Most of our local Ospreys have now departed, although one was reported here yesterday, still sitting on its nest platform at MacLeod Trail and Hwy 22X. Several pairs (about thirteen) nest in Calgary every summer. People enjoy watching them build the nest, raise their young, and hunt for fish over the river and reservoir. The Calgary Zoo Osprey nest camera is very popular.

Here is an amazing video showing the incredible hunting skill of these birds. Thanks to Dick and Lenora Flynn, and Gus Yaki, for bringing it to our attention. We’re already looking forward to the return of the Ospreys next spring!

YouTube Preview Image

ARKive is a not-for-profit initiative of the charity Wildscreen. Their mission: “With the help of the world’s best wildlife filmmakers and photographers, conservationists and scientists, we are creating an awe-inspiring record of life on Earth. Freely accessible to everyone and preserved for the benefit of future generations, ARKive is a truly invaluable resource for conservation, education and public awareness.”

To see more wildlife photos and videos, go to arkive.org and explore and share. There is detailed information, photos, and video about many of the bird species we have here.

Update – Fall Birds in Carburn and Fish Creek Parks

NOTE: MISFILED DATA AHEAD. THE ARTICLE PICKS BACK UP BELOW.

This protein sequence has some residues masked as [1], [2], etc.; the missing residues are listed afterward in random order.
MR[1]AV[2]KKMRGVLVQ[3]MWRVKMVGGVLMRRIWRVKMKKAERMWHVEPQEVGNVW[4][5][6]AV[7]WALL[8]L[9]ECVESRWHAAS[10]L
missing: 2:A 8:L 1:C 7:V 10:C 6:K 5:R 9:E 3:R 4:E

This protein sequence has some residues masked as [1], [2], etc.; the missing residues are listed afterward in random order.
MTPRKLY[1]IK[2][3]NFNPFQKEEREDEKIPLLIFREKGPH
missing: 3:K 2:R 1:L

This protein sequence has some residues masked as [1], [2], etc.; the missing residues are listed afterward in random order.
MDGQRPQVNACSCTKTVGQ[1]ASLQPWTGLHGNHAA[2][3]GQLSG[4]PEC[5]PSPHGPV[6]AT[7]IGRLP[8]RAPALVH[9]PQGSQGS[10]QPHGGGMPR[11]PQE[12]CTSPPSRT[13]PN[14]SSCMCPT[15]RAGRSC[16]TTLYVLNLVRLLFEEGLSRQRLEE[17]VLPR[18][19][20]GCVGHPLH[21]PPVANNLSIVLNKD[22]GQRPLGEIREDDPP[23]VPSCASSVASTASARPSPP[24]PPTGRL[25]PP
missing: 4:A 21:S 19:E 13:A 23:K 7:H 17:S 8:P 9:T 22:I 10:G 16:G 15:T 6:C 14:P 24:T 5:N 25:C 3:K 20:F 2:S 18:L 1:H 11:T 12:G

We don’t often re-post material but we don’t often make two identification mistakes in the same post (I hope). Reid Barclay has pointed out that the bird I labelled “Swainson’s Thrush” is actually an Ovenbird, and Ron Kube says that the “Swainson’s Hawk” is a Broad-winged Hawk. I think they are both correct. In each case, I didn’t consider these less-common migrants here, and tried to fit the photos to my expectations. Sorry for the errors. We always welcome comments from our readers. – Bob Lefebvre

Tony LePrieur has another set of beautiful bird and mammal photos, taken on September 14, 2014. He says it is getting harder to find the birds, but there is still a good variety of species around.

From Carburn Park:

image

Orange-crowned Warbler.

image_1

Orange-crowned Warbler, actually showing the seldom-seen orange crown.